Use this URL to cite or link to this record in EThOS: https://ethos.bl.uk/OrderDetails.do?uin=uk.bl.ethos.813278
Title: Magnetoencephalographic dynamics and adaptive brain networks across multiple timescales
Author: Mandke, Kanad
Awarding Body: University of Nottingham
Current Institution: University of Nottingham
Date of Award: 2020
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Abstract:
The human brain is a complex network of interconnected neurons which function on various scales of time and space. The observable behaviour produced by the human brain is the result of a cascade of several neuronal events that occur over a wide temporal scale. The project investigated processes near the two ends of the temporal scale using magnetoencephalography (MEG), a non-invasive neuroimaging method with high temporal resolution. As an example of temporal dynamics over the millisecond scale, auditory event-related responses were investigated. To this end, MEG data were recorded as participants performed an auditory oddball task. The data were analysed using Linearly Constrained Minimum Variance beamformer, applied to study non-phase-locked and phase-locked event-related responses. Neuronal sources of sensory-evoked responses, corresponding to phase-locked and non-phase-locked responses, were localised in the bilateral primary auditory cortices and auditory belt area. Whereas, neuronal sources of late, cognitive responses (occurring 300ms after stimulus onset) were localised in modality specific and supra-modal areas, such as the temporo-parietal junction, inferior frontal gyrus, and prefrontal cortex. As an example of dynamics over years, the project searched for changes in the organisation of brain networks following years of musical training. This research question required the development of a novel method based on graph theory and in particular, the multilayer network framework. This framework treats the human brain as a “network of networks”, allowing us to integrate information from different MEG frequency bands (or imaging modalities) in a unified network description. The central contribution from this thesis is the development of a normalisation method, which allows us to perform multilayer network group comparisons (such as control group vs experimental/clinical group). The efficacy of this method was tested by using simulated brain networks as ground truth. Subsequently, using the newly developed method, the effects of training related plasticity were investigated in resting-state MEG recordings, without a task requiring the trained skill. Here, we identified that musicians show an integrated network configuration when compared with non-musicians. Furthermore, it was also demonstrated that multilayer networks provide information that more traditional approaches of network analysis cannot, highlighting the benefits of multilayer network analysis in between-group studies. The thesis concludes with a general discussion on how the multilayer network framework can potentially be used further for studies of cortical dynamics, specifically, multimodal data integration to obtain a holistic picture of the human brain.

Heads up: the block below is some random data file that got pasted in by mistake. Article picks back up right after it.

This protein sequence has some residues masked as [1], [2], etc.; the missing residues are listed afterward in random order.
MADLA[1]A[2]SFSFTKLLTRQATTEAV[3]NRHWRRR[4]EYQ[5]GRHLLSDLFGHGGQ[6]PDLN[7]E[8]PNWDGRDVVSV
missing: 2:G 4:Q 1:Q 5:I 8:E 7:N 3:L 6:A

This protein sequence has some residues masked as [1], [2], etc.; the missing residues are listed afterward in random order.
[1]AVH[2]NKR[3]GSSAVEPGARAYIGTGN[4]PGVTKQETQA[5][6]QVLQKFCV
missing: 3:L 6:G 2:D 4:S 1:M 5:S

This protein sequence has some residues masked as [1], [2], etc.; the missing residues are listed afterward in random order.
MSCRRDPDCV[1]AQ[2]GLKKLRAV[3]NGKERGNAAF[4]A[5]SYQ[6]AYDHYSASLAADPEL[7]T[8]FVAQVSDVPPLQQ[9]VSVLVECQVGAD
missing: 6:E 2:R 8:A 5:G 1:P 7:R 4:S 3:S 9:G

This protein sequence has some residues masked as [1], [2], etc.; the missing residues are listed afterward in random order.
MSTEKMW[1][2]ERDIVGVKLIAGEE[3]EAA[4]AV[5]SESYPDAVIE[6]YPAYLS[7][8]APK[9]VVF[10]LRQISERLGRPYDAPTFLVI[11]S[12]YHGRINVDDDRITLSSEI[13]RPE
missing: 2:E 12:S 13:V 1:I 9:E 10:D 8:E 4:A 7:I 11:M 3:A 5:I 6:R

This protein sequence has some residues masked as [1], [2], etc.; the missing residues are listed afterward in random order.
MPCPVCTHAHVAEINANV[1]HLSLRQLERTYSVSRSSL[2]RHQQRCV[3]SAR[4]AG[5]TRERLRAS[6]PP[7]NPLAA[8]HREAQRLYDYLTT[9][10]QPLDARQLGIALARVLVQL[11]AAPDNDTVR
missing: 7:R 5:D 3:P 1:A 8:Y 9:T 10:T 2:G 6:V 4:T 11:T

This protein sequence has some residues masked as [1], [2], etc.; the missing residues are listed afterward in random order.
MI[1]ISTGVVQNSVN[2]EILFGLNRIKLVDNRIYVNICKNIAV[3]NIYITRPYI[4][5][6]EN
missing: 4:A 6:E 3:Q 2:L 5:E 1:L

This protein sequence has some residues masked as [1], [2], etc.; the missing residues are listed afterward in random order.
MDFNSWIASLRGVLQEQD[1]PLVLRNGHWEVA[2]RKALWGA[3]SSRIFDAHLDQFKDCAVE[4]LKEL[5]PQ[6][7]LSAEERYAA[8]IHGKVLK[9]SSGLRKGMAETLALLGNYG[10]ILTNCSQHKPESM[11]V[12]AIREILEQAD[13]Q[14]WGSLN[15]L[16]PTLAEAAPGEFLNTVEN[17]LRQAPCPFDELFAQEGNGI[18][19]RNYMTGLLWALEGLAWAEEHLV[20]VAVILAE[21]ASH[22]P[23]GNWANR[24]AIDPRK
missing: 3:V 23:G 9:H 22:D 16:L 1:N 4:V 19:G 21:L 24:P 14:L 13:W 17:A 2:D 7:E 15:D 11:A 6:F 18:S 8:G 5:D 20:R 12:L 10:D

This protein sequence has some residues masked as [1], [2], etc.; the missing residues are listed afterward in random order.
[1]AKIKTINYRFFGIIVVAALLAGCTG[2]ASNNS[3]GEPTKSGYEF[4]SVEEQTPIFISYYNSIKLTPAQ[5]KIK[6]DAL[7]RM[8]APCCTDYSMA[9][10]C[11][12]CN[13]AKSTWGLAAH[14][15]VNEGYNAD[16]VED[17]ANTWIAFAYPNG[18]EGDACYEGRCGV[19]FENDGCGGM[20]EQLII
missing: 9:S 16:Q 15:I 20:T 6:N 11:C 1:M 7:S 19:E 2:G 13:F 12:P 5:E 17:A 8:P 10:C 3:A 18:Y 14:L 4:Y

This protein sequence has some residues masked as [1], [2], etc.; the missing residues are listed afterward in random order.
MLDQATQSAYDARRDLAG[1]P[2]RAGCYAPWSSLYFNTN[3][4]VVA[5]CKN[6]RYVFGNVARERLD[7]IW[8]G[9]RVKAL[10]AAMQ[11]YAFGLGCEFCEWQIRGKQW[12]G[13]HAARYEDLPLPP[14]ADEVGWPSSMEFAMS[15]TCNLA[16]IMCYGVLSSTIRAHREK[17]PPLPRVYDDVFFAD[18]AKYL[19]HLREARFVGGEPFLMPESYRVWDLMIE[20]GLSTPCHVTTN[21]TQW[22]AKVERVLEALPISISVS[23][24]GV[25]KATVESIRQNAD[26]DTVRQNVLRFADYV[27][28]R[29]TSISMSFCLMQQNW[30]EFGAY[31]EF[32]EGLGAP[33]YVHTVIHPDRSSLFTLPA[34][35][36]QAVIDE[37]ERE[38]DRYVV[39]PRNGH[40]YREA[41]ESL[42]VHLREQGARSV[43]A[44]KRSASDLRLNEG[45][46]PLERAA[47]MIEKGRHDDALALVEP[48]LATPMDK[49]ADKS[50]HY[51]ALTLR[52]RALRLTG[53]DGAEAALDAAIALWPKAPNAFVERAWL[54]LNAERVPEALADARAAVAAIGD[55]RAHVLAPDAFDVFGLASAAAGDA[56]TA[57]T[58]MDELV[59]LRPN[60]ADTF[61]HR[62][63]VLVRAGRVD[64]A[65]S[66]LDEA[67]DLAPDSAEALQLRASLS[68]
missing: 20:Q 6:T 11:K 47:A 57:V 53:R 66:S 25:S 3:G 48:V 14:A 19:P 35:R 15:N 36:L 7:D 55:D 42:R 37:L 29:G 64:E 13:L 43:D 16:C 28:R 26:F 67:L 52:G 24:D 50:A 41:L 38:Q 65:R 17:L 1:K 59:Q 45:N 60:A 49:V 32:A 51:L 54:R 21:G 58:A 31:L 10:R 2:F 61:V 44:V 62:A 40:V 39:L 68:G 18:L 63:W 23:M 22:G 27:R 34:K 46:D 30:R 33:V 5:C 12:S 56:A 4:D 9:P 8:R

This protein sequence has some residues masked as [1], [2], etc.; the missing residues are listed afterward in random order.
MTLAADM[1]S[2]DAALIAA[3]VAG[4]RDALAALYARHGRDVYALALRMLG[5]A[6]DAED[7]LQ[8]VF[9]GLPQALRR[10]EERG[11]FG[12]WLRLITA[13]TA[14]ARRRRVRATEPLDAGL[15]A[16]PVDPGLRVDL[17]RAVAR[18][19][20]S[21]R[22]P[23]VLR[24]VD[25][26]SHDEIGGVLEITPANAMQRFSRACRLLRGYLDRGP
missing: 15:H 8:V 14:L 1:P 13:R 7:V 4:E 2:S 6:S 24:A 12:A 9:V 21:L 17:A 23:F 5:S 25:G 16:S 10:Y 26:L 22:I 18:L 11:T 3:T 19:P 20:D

Supervisor: Not available Sponsor: Not available
Qualification Name: Thesis (Ph.D.) Qualification Level: Doctoral
EThOS ID: uk.bl.ethos.813278  DOI: Not available
Keywords: RC 321 Neuroscience. Biological psychiatry. Neuropsychiatry
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